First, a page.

All Saints' Day in Spain in 2024

  How long until All Saints' Day?
All Saints' Day
  Dates of All Saints' Day in Spain
2025 Spain Sat, Nov 1 Public Holiday
2024 Spain Fri, Nov 1 Public Holiday
2023 Spain Wed, Nov 1 Public Holiday
2022 Spain Tue, Nov 1 Public Holiday
2021 Spain Mon, Nov 1 Public Holiday

Pope Boniface IV dedicated the day as a holiday to honour the Blessed Virgin Mary and all martyrs

  Local name
Día de todos los Santos
  All Saints' Day in other countries
All Saints' Day internationally
Related holidays

All Saints' Day in Spain

In Spain, All Saints' Day is called 'Día de todos los Santos' and is a day to honour the dead. As it is a national holiday, council and Government offices will be closed, as will banks and some public services.

When is All Saint's Day?

All Saints’ Day is generally celebrated on 1st November as a commemoration day for all Christian saints. It may also be known as All Hallows' Day, Solemnity of All Saints, Hallowmas, or Feast of Saints.

Traditions of All Saints' Day

The origin of All Saints' Day may date back to a Greek Christian tradition from the 4th century when a festival was held to honour saints and martyrs on the Sunday following Pentecost.

The first recorded All Saints’ Day occurred on May 13th 609 AD when Pope Boniface IV accepted the Pantheon in Rome as a gift from Emperor Phocas. The Pope dedicated the day as a holiday to honour the Blessed Virgin and all the martyrs. 

In 835 AD, during the reign of Pope Gregory III, the festival was moved to 1st November and was expanded to include the honouring of all saints, including those whose sainthood is only known to God.

It is likely that 1st November was intentionally chosen to replace the pagan feast of the dead, Samhain. The night before Samhain was a time when evil spirits roamed the land looking for humans. To confuse the spirits, people would dress up as creatures. This tradition carried on after November 1st became a Christian festival, hence the name of Halloween - which is a shortened version of All Hallows' Eve.

The day survived the Reformation, though the Protestants combined it with All Souls’ Day, which was on November 2nd.

The day was abolished as a church festival in 1770, but may be celebrated by many churches on the first Sunday in November.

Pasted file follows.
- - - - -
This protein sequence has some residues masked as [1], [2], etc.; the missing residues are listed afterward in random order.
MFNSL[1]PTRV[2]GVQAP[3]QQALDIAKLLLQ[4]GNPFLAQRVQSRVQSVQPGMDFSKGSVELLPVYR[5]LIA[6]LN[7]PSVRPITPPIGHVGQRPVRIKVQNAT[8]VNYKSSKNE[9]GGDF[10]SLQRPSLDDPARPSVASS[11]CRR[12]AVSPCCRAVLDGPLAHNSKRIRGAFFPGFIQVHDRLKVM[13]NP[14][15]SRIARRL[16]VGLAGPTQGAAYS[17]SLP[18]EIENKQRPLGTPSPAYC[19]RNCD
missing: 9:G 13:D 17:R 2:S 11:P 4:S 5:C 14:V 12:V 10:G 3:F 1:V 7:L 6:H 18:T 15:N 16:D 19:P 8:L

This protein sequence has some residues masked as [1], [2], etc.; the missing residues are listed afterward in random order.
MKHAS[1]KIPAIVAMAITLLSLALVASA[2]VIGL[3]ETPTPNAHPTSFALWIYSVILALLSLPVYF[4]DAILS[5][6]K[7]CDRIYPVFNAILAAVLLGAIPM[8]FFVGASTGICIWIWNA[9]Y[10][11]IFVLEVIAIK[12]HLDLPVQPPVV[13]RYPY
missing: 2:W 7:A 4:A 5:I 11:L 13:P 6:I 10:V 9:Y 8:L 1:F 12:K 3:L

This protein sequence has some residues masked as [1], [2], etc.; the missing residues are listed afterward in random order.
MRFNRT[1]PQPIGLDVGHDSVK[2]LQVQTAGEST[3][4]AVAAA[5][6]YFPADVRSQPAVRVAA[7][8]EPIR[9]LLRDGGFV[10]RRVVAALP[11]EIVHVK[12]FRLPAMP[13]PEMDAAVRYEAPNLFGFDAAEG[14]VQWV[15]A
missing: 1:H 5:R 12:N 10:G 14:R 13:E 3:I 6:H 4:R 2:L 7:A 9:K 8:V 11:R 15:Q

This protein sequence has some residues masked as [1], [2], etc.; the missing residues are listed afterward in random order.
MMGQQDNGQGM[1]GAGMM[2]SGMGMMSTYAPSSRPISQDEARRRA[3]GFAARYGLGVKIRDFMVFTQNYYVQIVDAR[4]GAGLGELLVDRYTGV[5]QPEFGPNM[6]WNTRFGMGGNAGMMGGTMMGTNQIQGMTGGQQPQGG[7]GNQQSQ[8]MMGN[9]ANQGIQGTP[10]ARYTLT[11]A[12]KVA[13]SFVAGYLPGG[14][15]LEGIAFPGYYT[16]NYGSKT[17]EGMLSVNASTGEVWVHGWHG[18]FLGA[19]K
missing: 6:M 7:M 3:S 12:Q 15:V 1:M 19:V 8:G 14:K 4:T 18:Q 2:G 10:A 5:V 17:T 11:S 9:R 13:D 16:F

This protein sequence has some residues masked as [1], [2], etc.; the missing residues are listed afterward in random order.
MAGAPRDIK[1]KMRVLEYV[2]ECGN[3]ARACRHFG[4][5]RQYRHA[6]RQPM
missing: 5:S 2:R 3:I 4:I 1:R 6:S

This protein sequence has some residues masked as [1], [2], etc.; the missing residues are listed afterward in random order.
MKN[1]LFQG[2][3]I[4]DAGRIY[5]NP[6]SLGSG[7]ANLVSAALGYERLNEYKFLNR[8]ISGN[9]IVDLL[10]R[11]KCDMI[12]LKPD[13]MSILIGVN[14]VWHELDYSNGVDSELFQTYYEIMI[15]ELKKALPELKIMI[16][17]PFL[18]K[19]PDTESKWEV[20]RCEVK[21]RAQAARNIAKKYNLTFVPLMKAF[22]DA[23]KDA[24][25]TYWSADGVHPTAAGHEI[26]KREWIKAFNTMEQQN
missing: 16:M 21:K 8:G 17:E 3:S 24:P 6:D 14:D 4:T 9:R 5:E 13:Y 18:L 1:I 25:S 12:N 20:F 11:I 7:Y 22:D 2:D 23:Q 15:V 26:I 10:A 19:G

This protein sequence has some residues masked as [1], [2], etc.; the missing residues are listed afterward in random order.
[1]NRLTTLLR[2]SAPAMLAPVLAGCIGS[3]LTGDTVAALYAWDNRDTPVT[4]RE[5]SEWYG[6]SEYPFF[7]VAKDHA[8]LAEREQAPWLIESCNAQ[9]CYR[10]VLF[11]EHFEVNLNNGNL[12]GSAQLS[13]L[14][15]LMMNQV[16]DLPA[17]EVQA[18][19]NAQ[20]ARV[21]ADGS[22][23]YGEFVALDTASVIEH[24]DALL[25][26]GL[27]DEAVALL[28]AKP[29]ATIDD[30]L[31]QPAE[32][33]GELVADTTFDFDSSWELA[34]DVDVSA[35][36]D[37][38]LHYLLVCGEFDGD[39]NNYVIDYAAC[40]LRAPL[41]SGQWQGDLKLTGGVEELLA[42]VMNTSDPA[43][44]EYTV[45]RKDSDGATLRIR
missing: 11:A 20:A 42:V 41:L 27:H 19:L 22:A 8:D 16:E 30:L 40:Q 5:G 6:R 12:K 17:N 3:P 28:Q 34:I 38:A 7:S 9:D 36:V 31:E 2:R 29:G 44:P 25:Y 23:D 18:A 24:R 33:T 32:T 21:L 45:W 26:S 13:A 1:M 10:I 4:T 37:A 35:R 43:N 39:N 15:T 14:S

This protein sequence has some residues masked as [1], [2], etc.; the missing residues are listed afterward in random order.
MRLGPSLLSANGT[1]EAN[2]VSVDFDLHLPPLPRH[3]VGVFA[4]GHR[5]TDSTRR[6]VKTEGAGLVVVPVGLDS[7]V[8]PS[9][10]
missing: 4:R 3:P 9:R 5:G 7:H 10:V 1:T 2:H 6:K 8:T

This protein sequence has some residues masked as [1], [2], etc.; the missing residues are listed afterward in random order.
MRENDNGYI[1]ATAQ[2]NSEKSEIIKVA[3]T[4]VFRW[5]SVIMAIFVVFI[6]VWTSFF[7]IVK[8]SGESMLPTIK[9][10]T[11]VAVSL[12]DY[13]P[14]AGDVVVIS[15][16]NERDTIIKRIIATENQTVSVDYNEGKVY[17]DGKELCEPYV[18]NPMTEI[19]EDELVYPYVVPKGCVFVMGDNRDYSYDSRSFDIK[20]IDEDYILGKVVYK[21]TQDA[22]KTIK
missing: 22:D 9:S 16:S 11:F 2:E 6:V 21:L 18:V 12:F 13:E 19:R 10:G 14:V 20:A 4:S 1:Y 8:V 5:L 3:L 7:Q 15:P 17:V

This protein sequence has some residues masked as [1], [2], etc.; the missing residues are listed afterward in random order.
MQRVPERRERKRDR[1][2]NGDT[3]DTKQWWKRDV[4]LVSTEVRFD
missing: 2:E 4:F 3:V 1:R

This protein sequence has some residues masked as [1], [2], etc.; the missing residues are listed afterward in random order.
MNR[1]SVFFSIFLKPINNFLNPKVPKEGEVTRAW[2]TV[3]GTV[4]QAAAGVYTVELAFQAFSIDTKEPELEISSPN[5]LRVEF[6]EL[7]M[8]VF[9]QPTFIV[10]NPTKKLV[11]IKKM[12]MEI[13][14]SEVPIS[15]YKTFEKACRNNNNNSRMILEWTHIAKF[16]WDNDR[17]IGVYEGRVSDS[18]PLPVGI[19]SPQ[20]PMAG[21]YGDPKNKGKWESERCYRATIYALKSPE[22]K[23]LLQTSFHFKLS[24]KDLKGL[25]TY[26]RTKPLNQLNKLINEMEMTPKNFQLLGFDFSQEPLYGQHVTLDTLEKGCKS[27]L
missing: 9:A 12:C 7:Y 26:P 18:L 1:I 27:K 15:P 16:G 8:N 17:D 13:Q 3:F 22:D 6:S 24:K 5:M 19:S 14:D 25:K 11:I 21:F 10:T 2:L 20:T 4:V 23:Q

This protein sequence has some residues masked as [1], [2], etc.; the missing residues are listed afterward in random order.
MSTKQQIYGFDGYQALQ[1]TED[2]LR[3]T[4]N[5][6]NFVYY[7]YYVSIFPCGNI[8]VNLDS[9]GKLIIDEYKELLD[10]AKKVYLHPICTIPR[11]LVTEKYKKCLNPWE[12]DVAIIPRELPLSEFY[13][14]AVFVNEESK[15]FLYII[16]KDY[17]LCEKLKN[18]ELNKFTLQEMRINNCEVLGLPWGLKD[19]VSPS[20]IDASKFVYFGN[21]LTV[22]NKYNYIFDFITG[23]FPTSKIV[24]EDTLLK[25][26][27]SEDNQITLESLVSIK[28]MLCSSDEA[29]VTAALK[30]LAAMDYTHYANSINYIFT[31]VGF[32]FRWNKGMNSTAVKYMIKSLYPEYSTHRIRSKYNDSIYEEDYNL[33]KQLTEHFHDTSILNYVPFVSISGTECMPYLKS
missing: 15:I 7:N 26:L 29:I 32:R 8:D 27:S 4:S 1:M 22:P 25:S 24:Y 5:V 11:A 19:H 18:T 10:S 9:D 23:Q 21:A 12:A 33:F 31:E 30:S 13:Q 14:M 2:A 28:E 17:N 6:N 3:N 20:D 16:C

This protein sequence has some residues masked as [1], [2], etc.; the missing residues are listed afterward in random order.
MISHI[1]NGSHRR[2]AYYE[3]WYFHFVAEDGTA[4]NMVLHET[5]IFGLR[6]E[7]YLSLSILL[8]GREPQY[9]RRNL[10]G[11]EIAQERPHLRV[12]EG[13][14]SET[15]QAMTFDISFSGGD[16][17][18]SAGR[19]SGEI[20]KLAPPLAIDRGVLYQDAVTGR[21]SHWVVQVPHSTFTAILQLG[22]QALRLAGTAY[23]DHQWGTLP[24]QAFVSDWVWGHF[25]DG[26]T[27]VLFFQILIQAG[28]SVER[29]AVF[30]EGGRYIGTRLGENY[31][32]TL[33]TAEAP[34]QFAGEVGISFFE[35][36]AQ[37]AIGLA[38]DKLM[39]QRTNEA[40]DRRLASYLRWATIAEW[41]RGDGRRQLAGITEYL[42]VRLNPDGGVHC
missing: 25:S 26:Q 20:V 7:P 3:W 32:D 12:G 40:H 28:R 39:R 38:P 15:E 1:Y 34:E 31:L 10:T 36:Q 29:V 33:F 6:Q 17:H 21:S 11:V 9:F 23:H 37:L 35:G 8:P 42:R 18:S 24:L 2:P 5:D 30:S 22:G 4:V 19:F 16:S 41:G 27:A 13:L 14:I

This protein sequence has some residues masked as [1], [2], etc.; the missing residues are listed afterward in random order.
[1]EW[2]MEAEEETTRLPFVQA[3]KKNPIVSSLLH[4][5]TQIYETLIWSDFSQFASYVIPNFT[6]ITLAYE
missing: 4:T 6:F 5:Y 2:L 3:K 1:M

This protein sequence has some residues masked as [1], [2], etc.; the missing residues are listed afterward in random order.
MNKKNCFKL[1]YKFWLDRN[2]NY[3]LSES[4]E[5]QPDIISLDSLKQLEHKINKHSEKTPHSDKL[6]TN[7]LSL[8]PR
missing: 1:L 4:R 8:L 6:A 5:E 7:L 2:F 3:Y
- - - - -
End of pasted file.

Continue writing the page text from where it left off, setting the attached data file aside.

In Roman Catholicism, All Saints' Day is a Holy Day of Obligation. This means Catholics must go to Mass on the date unless there is a good reason not to attend, such as illness. Whenever November 1st falls on a Monday or a Saturday adjacent to the Sunday sabbath, Catholics are encouraged but not required to attend mass.

The holiday is typically observed with a reading of the Beatitudes, eight blessings given in Jesus’ Sermon on the Mount as recounted in the Gospel of Matthew.

In recent years, it has become common in many churches to commemorate those who died during the year on the day itself.

The tradition of placing candles on the graves the evening before All Saints’ Eve is becoming more common.

All Saints Day around the world

Finland, Sweden

In Finland and Sweden, All Saints Day is celebrated on the Saturday between 31 October and 6 November.


In the Netherlands, this holiday is observed on the first Sunday in November, but it is not a public holiday.

Spanish Traditions of All Saints' Day

Families will typically gather at their local cemetery to pay respect to the departed. They may clean and decorate family tombstones with flowers and mass will be performed at the cemetery during the day.  It is also common to have a family meal after visiting the cemetery.

All Saints' Day is the day in the year when florists sell the most flowers.

A typical snack on All Saints' Day is roasted chestnuts (castañas). In Catalonia, Valencia and the Balearic Islands, 'Panellets', made from almonds, potato, sugar and pine nuts, are a popular treat to eat on All Saints' Day.

Other treats include buñelos de viento. Folklore has it that these dough fritters, often filled with custard, chocolate and cream, release a soul from purgatory when eaten. The marzipan flavoured huesos de santo (saint’s bones) are also a popular snack.

Some autonomous communities have their own traditions.

For example, in some areas of Galicia 'Samhain' is celebrated, in the Basque Country the 'Gaztañerre Eguna' and in Catalonia the 'Castanyada'. A typical treat in all of them, is to roast chestnuts in the fire.

In Cadiz, on November 1st they celebrate the "Fiesta de Tosantos", a day in which the local markets turn in to parties where the vendors dress up.

Another of the most important fairs of these dates is the Fair of "Tots els Sants" of Cocentaina (Alicante), where a large market is made with seasonal products and cultural activities.

In the Canary Islands, families gather to eat and stories and anecdotes of the deceased are remembered in the "Fiesta los Finaos".

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